For those who own a motorized RV, setting up a camp site is
a breeze. You bring what you need, you head to the camp sight, and you put the
RV in park. You usually won’t have to worry about the level of your RV. But what
if you have an RV trailer? Then the story’s a little different. Your trailer
should be level once you set up your camp site, giving you the same comfort and
enjoyment you would have with a motorized RV. Here’s a quick guide on how to
level your RV.
Why Level Your RV?
First things first: why do you even have to bother? When you
first began with your RV, you may have figured all you had to do was tow it to
a site and enjoy. The truth is, a camper RV is also a living space. It’s full
of drawers, sliders, appliances, even cabinets. That means that if your RV
isn’t level, everything inside the RV
is going to feel the impact. You wouldn’t expect to live and work in a house
that was off-kilter. There’s no reason you should have to do the same in an RV.
It’s not just a matter of comfort. It’s also about neutralizing a safety
hazard. That’s why it’s important to learn how to level your RV.
Leveling An RV
After you’ve gotten to the site, it’s time to start
levelling. Some RV experts recommend installing levels in the sides and front
of your RV so you can monitor its level with precision. Even if you don’t have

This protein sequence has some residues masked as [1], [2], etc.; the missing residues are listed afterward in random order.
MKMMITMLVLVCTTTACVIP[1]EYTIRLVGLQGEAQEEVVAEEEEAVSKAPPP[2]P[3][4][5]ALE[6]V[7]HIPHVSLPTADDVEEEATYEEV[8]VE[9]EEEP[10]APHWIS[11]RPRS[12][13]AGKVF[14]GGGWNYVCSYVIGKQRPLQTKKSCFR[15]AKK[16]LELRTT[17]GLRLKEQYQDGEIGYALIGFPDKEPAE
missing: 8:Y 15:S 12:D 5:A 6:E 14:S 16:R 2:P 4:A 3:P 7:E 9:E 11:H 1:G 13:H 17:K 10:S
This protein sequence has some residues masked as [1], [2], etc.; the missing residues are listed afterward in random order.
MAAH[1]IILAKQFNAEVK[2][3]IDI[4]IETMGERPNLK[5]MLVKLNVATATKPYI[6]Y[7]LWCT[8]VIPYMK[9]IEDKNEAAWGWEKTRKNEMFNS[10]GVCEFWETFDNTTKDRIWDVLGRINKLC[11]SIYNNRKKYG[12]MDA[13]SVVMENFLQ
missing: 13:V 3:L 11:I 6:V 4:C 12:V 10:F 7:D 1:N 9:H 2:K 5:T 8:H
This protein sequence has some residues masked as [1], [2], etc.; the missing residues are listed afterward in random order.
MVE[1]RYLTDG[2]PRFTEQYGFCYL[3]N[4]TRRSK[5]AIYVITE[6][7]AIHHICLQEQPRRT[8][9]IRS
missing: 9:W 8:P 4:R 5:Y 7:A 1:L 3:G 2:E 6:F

that, you’ll need an accurate way to measure the RV, one dimension at a time.
Once you have your RV stable and secure, you’ll work two
Start by looking at the level from the front to get an idea of which side is
leaning. Before you use any jack, you can then back that side slightly up onto
tri-levelers behind the wheels. This gives you a slight bit of lift. Secure the
wheel with another chock to ensure there isn’t any rolling.
Using another level, examine how much the RV is tilting based on its front or
back ends, and adjust the front jack accordingly.
Tips For Using A Jack
If you’re using jacks to stabilize your RV, it’s important
to know what you’re getting into. While it’s tempting to simply jack up the RV
and get it in the air, we have a few tips you’ll want to follow first:
- Don’t lift the whole RV in the air. People tend
to ruin their front ends by leaving them completely off the ground. The truth
is, you’ll generally only need to lift the RV up a couple of inches to get the
leveling process started.
- Keep in mind what RV jacks are designed for—to offer
some upward pressure, and that’s it. They’re not “master” products designed to
handle all the weight of any point of the RV at one time. Proceed with caution.
- Stabilize the jacks by using large 2×10 boards
and make sure the RV is immobile.
Once you know how to level your RV, you’re ready to enjoy a
great experience. To help ensure you get to continue enjoying your RV for as
long as possible, be sure to stock up on the right RV products to keep it clean and